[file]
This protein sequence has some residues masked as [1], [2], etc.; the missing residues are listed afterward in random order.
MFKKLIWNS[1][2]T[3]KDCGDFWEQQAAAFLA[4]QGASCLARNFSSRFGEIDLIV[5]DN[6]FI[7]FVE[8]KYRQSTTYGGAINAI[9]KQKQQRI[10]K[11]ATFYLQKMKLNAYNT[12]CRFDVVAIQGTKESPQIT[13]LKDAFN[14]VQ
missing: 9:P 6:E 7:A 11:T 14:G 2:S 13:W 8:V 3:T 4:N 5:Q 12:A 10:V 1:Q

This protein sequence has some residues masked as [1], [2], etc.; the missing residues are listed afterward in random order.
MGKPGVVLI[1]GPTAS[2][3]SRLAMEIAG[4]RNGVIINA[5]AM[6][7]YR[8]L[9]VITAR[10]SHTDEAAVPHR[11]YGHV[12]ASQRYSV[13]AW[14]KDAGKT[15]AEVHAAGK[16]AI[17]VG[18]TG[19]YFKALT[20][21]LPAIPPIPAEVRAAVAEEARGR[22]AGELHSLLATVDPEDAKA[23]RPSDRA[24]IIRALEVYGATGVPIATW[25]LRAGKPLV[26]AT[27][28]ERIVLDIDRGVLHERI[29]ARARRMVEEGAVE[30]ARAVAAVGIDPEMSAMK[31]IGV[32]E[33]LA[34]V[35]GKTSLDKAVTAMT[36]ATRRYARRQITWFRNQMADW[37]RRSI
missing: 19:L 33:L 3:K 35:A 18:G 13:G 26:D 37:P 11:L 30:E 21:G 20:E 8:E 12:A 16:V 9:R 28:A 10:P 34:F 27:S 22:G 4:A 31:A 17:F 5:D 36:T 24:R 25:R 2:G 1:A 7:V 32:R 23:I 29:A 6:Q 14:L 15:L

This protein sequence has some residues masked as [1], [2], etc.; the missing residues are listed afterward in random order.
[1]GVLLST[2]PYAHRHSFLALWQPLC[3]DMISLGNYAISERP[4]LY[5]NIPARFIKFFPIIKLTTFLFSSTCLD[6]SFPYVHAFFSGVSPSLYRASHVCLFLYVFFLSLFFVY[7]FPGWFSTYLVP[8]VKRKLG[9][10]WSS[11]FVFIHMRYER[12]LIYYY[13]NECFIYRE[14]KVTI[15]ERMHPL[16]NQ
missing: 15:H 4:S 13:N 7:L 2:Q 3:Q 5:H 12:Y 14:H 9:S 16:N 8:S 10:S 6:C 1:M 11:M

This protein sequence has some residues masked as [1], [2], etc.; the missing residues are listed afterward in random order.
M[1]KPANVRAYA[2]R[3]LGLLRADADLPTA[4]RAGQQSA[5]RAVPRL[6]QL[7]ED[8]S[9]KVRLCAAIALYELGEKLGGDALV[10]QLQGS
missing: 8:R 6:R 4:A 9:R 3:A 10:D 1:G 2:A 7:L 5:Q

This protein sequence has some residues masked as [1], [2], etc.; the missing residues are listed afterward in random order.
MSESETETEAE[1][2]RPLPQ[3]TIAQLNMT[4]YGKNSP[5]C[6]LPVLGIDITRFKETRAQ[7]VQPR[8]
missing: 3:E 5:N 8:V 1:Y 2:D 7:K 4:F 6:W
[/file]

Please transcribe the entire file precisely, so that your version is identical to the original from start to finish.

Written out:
This protein sequence has some residues masked as [1], [2], etc.; the missing residues are listed afterward in random order.
MFKKLIWNS[1][2]T[3]KDCGDFWEQQAAAFLA[4]QGASCLARNFSSRFGEIDLIV[5]DN[6]FI[7]FVE[8]KYRQSTTYGGAINAI[9]KQKQQRI[10]K[11]ATFYLQKMKLNAYNT[12]CRFDVVAIQGTKESPQIT[13]LKDAFN[14]VQ
missing: 9:P 6:E 7:A 11:T 14:G 2:S 13:W 8:V 3:T 4:N 5:Q 12:A 10:V 1:Q

This protein sequence has some residues masked as [1], [2], etc.; the missing residues are listed afterward in random order.
MGKPGVVLI[1]GPTAS[2][3]SRLAMEIAG[4]RNGVIINA[5]AM[6][7]YR[8]L[9]VITAR[10]SHTDEAAVPHR[11]YGHV[12]ASQRYSV[13]AW[14]KDAGKT[15]AEVHAAGK[16]AI[17]VG[18]TG[19]YFKALT[20][21]LPAIPPIPAEVRAAVAEEARGR[22]AGELHSLLATVDPEDAKA[23]RPSDRA[24]IIRALEVYGATGVPIATW[25]LRAGKPLV[26]AT[27][28]ERIVLDIDRGVLHERI[29]ARARRMVEEGAVE[30]ARAVAAVGIDPEMSAMK[31]IGV[32]E[33]LA[34]V[35]GKTSLDKAVTAMT[36]ATRRYARRQITWFRNQMADW[37]RRSI
missing: 19:L 33:L 3:K 35:A 18:G 13:G 26:D 37:P 11:L 30:E 21:G 20:E 8:E 12:A 16:V 9:R 28:A 10:P 34:F 27:S 22:G 4:A 31:A 17:F 5:D 36:T 24:R 25:R 2:G 1:A 7:V 32:R 23:I 29:A 6:Q 14:L 15:L

This protein sequence has some residues masked as [1], [2], etc.; the missing residues are listed afterward in random order.
[1]GVLLST[2]PYAHRHSFLALWQPLC[3]DMISLGNYAISERP[4]LY[5]NIPARFIKFFPIIKLTTFLFSSTCLD[6]SFPYVHAFFSGVSPSLYRASHVCLFLYVFFLSLFFVY[7]FPGWFSTYLVP[8]VKRKLG[9][10]WSS[11]FVFIHMRYER[12]LIYYY[13]NECFIYRE[14]KVTI[15]ERMHPL[16]NQ
missing: 15:H 4:S 13:N 7:L 2:Q 3:Q 5:H 12:Y 14:H 9:S 16:N 8:S 10:S 6:C 1:M 11:M

This protein sequence has some residues masked as [1], [2], etc.; the missing residues are listed afterward in random order.
M[1]KPANVRAYA[2]R[3]LGLLRADADLPTA[4]RAGQQSA[5]RAVPRL[6]QL[7]ED[8]S[9]KVRLCAAIALYELGEKLGGDALV[10]QLQGS
missing: 8:R 6:R 4:A 9:R 3:A 10:D 1:G 2:A 7:L 5:Q

This protein sequence has some residues masked as [1], [2], etc.; the missing residues are listed afterward in random order.
MSESETETEAE[1][2]RPLPQ[3]TIAQLNMT[4]YGKNSP[5]C[6]LPVLGIDITRFKETRAQ[7]VQPR[8]
missing: 3:E 5:N 8:V 1:Y 2:D 7:K 4:F 6:W